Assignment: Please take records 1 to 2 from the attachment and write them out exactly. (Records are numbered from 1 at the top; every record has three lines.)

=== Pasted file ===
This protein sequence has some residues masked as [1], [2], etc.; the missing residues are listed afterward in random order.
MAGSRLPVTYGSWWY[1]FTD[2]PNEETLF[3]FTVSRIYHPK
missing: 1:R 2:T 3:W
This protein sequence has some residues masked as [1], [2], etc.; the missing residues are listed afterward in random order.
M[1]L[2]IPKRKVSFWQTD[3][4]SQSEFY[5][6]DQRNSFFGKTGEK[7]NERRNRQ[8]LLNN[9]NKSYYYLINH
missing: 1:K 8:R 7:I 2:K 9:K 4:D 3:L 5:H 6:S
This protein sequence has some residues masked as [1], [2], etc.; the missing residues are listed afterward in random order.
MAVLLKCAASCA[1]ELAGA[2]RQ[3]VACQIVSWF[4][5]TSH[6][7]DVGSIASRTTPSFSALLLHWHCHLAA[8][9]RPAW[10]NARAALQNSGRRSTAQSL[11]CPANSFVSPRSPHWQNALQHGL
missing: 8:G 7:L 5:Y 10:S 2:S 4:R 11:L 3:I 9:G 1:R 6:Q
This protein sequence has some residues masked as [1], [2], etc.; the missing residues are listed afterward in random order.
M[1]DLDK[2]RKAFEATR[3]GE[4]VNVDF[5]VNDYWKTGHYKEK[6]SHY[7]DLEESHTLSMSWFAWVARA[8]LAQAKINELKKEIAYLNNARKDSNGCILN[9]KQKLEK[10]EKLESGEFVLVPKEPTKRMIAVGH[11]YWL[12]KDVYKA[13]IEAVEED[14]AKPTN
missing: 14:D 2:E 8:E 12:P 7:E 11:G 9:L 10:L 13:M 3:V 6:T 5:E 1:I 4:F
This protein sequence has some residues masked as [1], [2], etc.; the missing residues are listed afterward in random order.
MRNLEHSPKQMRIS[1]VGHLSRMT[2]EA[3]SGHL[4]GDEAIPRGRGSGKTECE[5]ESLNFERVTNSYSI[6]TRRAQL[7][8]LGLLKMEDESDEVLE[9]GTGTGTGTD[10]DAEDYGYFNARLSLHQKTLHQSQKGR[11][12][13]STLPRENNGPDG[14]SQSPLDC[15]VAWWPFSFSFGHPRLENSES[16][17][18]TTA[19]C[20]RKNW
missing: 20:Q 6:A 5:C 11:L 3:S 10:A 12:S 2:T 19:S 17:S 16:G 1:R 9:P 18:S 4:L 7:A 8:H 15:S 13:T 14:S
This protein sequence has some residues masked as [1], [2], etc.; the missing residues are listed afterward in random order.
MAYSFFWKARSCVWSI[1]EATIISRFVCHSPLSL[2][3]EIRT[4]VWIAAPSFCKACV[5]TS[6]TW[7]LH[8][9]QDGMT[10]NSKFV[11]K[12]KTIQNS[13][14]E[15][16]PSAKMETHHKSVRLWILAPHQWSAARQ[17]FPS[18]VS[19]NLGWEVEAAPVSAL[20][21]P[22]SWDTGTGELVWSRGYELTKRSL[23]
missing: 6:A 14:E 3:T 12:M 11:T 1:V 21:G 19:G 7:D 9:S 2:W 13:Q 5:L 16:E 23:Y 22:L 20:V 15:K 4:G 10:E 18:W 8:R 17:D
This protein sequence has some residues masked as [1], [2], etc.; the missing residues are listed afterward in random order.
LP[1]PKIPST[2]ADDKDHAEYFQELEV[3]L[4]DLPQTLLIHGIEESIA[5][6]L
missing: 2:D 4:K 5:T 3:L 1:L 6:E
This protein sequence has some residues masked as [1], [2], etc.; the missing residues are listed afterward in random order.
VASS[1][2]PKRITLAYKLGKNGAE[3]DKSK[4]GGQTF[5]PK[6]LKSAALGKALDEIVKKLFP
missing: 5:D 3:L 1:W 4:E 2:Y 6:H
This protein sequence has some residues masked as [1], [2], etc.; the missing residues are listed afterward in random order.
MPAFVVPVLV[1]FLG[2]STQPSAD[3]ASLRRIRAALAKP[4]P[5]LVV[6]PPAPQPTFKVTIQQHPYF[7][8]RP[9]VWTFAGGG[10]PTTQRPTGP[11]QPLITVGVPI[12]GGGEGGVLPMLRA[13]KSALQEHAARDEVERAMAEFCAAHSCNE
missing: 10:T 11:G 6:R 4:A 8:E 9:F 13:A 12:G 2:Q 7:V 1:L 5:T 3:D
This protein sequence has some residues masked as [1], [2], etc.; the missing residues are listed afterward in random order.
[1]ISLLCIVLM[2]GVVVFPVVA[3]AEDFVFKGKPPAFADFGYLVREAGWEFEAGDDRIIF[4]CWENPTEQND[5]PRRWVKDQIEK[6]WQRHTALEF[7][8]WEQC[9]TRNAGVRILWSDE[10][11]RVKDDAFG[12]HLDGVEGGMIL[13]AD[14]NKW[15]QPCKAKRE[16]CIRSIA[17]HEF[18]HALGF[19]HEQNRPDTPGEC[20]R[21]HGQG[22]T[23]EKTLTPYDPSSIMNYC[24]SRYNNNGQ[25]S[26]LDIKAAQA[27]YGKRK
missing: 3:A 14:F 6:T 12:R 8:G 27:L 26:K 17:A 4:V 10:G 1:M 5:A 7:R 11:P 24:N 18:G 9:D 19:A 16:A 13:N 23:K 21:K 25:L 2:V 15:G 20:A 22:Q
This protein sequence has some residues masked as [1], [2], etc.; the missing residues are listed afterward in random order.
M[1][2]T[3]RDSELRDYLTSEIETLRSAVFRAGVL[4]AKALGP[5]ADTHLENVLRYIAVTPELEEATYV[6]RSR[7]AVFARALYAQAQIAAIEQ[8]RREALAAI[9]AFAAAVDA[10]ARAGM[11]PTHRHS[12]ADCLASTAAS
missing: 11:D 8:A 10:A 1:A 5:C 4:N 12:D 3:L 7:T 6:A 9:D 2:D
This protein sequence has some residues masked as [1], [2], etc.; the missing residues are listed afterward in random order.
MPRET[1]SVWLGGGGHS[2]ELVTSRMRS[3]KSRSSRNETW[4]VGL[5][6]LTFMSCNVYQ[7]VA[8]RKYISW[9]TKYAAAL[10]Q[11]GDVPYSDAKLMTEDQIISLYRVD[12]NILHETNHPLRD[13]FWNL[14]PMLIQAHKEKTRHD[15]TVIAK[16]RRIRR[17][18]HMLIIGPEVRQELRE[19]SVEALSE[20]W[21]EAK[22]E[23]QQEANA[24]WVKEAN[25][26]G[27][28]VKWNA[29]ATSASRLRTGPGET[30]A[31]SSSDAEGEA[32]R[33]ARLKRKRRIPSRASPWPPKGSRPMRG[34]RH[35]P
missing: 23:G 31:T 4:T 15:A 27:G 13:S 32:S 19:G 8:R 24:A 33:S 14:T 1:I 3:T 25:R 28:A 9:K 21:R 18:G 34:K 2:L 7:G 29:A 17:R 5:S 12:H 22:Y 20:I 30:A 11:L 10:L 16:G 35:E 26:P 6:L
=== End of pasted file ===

This protein sequence has some residues masked as [1], [2], etc.; the missing residues are listed afterward in random order.
MAGSRLPVTYGSWWY[1]FTD[2]PNEETLF[3]FTVSRIYHPK
missing: 1:R 2:T 3:W
This protein sequence has some residues masked as [1], [2], etc.; the missing residues are listed afterward in random order.
M[1]L[2]IPKRKVSFWQTD[3][4]SQSEFY[5][6]DQRNSFFGKTGEK[7]NERRNRQ[8]LLNN[9]NKSYYYLINH
missing: 1:K 8:R 7:I 2:K 9:K 4:D 3:L 5:H 6:S